The gap between young men and women who would consider a career in the field of cybersecurity is widening, according to a survey of almost 4,000 people aged 18-26 from 12 countries.
Key findings from the study--commissioned by Raytheon and the National Cyber Security Alliance, and published on Monday in a report entitled Securing Our Future: Closing the Cyber Talent Gap--are quite alarming when one considers the importance of cybersecurity in our increasingly digital world, and that gender equality is a major contributor towards the success of modern societies. Some of the findings include:
In the United States, 67 percent of men and 77 percent of women said no high school or secondary school teacher, guidance or career counselor ever mentioned the idea of a cybersecurity career.
Globally, 62 percent of men and 75 percent of women said no secondary or high school computer classes offered the skills to help them pursue a career in cybersecurity.
Globally, 47 percent of men say that they are aware of the typical range of responsibilities and job tasks involved in the cyber profession, compared to only 33 percent of women.
Globally, 52 percent of women, compared to 39 percent of young men, said they felt no cybersecurity programs or activities were available to them.
"Not only are we missing obvious opportunity to remediate a global shortfall of cybersecurity workers, but we're also seeing the problem compounded by leaving women behind when it comes to cybersecurity education, programs and careers," said Valecia Maclin, program director of cybersecurity and special missions at Raytheon. "It's critical that public and private partnerships focus on encouraging young girls to foster an interest in science, technology, engineering and math, so that more women are prepared to enter this burgeoning field and help create a diverse, talented workforce."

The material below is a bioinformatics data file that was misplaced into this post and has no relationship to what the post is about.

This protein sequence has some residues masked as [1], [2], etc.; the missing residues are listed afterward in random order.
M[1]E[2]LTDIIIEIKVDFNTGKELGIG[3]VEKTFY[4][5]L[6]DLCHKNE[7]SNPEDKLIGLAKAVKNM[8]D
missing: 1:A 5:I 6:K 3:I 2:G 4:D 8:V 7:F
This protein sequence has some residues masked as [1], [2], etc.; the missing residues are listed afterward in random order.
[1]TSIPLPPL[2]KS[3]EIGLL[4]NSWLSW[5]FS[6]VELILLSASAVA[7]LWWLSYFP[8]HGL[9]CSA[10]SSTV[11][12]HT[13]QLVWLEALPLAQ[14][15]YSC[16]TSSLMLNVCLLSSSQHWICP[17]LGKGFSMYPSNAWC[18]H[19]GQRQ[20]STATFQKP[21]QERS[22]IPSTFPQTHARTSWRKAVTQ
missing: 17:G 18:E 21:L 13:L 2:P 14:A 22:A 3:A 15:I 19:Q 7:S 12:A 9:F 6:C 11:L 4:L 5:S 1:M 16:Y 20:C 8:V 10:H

Ironically, the survey was published just days after the annual conference of the Executive Women's Forum, a growing, highly successful organization whose mission is to "attract, retain and advance women in the Information Security, IT Risk Management and Privacy industries, through education, leadership development and the creation of trusted relationships." The survey clearly underscores the need for such organizations, and for educators to do more to attract young people--and especially women--into our important field.
I should note that when reviewing the survey report I did notice two interesting factors that may have slightly skewed the results: 1. Among the 12 countries in which young people were polled was Saudi Arabia, a country that is among the world's worst when it comes to the treatment of women, and that 2. Nobody was polled in Israel, which boasts perhaps the world's highest per-capita involvement rates in the cybersecurity profession; any distortion resulting from such polling techniques, however, is likely to be minimal on a global scale when one considers the size of those nations versus the size of the global economy.
Please feel free to discuss this article with me. I'm on Twitter at @JosephSteinberg.